IV sedation gives your dentist optimal control of the amount of medication administered and allows them to readily increase or decrease your level of sedation as needed, quickly and comfortably.

An additional benefit of IV sedation includes faster onset of the sedation medications, meaning you’ll be able to feel the effects of the medication quickly.

What dental procedures are recommended for IV sedation?

Mainly, people prefer to use it for taking out wisdom teeth and appointments that need to have a lot of treatment accomplished in one sitting.  Those that have high dental anxiety also prefer IV sedation.  However, IV sedation can be an option for any treatment that needs to done!

What is the recovery time after IV sedation?

There is no set amount of recovery time because every patient is different. However, many patients begin to feel more alert soon after the IV medication is stopped. You should not drive or operate heavy machinery for at least 24 hours after the end of your appointment. If you experience any nausea after treatment, your dentist can usually provide a prescription to help. Patients are encouraged to sleep and drink plenty of water and clear fluids for the remainder of the day. In regards to recovery from the actual dental work itself, your dentist will give you individualized instructions for aftercare. Many sedation patients report significantly reduced pain levels the day after their treatment. There are multiple theories for why this is, but the common thought is that because a sedation patient is relaxed and not tense during their appointment, the dentist can often use less force as well as access the mouth more easily.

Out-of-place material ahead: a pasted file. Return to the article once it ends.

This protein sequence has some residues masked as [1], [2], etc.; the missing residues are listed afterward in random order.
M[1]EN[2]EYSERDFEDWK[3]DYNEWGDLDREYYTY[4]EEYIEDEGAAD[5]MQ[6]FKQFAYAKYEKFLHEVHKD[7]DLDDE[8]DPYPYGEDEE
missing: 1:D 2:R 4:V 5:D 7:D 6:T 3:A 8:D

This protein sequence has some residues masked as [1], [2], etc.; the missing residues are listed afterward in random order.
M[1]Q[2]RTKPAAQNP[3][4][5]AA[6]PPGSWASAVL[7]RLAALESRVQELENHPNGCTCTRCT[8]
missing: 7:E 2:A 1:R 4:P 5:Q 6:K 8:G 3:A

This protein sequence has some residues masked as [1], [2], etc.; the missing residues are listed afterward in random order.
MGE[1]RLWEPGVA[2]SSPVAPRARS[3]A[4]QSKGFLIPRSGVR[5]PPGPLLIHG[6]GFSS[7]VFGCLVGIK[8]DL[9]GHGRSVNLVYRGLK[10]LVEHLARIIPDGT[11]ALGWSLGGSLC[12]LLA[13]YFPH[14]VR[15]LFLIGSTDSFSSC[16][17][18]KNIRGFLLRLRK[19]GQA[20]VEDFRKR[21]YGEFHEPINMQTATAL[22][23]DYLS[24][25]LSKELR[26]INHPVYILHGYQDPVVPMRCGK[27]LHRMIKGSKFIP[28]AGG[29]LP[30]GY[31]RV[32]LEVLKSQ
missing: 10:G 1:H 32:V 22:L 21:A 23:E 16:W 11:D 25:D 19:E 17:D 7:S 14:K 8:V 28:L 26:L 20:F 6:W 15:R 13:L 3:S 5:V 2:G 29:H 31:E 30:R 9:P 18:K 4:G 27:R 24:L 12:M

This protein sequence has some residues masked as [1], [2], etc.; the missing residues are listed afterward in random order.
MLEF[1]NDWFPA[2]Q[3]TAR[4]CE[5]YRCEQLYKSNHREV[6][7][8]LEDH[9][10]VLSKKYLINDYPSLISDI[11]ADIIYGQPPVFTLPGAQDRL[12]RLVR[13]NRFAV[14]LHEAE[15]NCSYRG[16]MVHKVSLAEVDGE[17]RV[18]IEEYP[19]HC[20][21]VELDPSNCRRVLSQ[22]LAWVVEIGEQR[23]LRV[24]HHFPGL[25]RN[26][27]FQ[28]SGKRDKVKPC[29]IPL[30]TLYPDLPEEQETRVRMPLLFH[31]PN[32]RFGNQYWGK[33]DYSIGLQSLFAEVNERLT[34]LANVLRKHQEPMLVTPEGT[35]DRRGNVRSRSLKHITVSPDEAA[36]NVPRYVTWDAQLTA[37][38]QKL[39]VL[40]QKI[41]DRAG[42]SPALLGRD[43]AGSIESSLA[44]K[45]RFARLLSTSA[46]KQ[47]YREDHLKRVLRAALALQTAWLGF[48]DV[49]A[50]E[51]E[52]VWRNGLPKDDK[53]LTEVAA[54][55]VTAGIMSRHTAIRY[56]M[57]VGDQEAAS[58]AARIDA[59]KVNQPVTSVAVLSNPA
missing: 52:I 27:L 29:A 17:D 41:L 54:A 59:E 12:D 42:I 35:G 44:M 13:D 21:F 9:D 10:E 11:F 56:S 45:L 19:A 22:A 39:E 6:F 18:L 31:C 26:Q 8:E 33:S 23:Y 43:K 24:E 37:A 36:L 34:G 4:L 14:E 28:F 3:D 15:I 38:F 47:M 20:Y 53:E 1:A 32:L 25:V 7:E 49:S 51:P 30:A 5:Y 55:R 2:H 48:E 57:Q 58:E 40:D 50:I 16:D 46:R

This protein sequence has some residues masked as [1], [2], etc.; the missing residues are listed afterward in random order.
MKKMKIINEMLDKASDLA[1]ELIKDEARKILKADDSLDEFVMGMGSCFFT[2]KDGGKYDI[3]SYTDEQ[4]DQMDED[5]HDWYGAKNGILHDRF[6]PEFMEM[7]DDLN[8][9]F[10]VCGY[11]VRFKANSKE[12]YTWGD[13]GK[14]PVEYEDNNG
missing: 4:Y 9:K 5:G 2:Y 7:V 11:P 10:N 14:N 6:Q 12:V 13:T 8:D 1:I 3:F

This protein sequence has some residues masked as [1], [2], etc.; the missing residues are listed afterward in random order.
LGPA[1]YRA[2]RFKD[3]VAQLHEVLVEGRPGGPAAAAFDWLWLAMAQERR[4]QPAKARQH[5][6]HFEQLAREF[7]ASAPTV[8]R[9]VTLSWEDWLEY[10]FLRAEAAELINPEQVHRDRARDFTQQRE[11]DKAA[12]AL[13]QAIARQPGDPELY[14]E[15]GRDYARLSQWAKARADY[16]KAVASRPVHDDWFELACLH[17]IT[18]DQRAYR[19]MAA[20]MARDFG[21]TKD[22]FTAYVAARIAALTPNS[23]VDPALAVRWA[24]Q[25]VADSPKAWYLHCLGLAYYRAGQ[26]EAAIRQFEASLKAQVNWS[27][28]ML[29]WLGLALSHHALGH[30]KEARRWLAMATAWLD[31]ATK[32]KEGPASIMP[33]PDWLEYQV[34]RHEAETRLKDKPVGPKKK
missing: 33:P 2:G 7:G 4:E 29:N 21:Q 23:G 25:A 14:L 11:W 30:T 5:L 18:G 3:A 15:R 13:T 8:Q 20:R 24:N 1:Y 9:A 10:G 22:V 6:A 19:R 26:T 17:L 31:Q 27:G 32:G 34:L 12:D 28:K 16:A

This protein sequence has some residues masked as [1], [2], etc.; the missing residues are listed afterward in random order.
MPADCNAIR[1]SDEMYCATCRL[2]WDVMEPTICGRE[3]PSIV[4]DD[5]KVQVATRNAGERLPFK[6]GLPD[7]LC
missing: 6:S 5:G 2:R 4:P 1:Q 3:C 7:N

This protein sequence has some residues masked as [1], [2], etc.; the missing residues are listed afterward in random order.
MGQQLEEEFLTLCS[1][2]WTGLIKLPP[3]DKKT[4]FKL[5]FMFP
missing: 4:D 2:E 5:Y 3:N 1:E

Does Dental Insurance cover IV sedation?

Patients have different insurance plans, so there is no single answer. Generally speaking, most dental insurance plans do cover part or sometimes even all of the cost of IV sedation. It’s best to check with your insurance provider prior to your appointment to confirm your plan’s benefits.

If this is something that interests you, your dentist can review your particular needs and your medical history to see if you are a good candidate.

 

Want to learn more? Visit us at

http://www.shalimarfamilydentistry.com

http://www.northstapleydentalcare.com

http://www.alamedadentalaz.com

http://www.dentistingilbert.com

Sources:

http://evsedation.com